By Lori Maricle, College of Pharmacy
PULLMAN, Wash. – Not a morning person? Neither are your kidneys. Research from the Washington State University College of Pharmacy suggests there may be benefits to timing chemotherapy in cancer patients to the time of day the body is “most awake.”
Daniel Sorensen, a doctor of pharmacy student at WSU in Spokane, is studying the commonly used chemotherapy drug cisplatin as part of the college’s Pharm.D. honors program. He won a graduate student travel award from the American Society for Pharmacology and Experimental Therapeutics (ASPET) to present the research in San Diego in April.
“Our laboratory is interested in understanding how cancer treatment will be more effective by administering that treatment during certain cycles of circadian rhythms,” said Panshak Dakup, a graduate student who works with Sorensen in the lab of assistant professor Shobhan Gaddameedhi.
Cisplatin’s poisonous effect on the kidneys is one of its major limitations as a chemotherapy drug. Sorensen’s project explored the expression levels of both cisplatin transporter molecules and cisplatin-DNA repair activity, which are the key players of cisplatin resistance and toxicity, against a 24-hour cycle in mouse kidney and liver tissues.
“The circadian clock regulates certain signaling pathways that are key for minimizing drug toxicity in normal tissues and increasing anti-cancer therapeutic drug efficacy,” said Gaddameedhi.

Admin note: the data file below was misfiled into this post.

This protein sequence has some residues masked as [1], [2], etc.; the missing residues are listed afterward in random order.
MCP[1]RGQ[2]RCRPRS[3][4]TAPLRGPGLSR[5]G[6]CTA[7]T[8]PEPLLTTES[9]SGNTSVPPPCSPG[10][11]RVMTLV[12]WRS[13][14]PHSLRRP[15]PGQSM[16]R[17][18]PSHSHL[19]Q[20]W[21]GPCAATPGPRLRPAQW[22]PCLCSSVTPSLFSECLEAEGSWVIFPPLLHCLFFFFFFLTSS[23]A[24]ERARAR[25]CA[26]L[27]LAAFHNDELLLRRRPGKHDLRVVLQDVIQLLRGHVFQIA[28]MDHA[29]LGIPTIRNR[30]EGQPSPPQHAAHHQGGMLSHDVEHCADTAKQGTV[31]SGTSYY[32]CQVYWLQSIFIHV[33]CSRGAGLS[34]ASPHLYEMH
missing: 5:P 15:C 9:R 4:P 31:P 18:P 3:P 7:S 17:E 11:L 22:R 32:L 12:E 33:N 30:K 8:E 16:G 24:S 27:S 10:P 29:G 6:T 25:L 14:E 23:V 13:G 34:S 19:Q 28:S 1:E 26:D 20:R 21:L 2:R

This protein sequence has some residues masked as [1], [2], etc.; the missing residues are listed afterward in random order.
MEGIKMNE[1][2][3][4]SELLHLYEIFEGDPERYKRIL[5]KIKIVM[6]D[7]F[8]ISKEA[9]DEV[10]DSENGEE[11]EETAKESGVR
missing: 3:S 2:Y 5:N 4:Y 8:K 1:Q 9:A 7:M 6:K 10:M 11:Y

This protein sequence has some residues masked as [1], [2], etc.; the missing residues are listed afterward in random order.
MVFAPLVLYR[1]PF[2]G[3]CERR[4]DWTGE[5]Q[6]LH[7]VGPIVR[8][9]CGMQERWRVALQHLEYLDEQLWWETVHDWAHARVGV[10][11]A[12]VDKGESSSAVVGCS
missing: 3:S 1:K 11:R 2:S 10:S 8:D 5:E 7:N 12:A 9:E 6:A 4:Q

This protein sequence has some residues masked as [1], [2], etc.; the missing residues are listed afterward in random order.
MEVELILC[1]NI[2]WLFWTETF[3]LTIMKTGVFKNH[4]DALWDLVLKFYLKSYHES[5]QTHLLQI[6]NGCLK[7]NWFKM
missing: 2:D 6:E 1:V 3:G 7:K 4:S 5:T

This means coordinating chemotherapy treatments with the time of day when a patient’s body is at peak expression of drug transporter molecules could help the patient’s metabolism fight against drug toxicity and side effects. However, further study will be needed to pinpoint exactly how circadian dosing works before it can be tested in patient treatment plans.
Sorensen’s project builds on previous research conducted by Gaddameedhi (http://www.ncbi.nlm.nih.gov/pubmed/25302769).
Up to 43 percent of genes in the body are regulated by the circadian clock. Among these are 175 drug targets that are clock-controlled genes and are targets of 56 of the top 100 best-selling drugs in the United States, said Gaddameedhi.
The Pharm.D. honors program provides opportunities for student pharmacists to explore areas of interest through developing and conducting formal research projects. This allows them to strategically align personal pharmacy interests and future career goals by providing deeper expertise in the interest area.
Research at the WSU College of Pharmacy supports the university’s land-grant mission to address some of society’s most complex issues, specifically WSU’s efforts surrounding developing practical solutions to challenging problems in health care delivery, health care access and disease prevention.
Shobhan Gaddameedhi, WSU experimental and systems pharmacology, 509-368-6570, firstname.lastname@example.org
Lori Maricle, WSU College of Pharmacy communications, 509-368-6679, email@example.com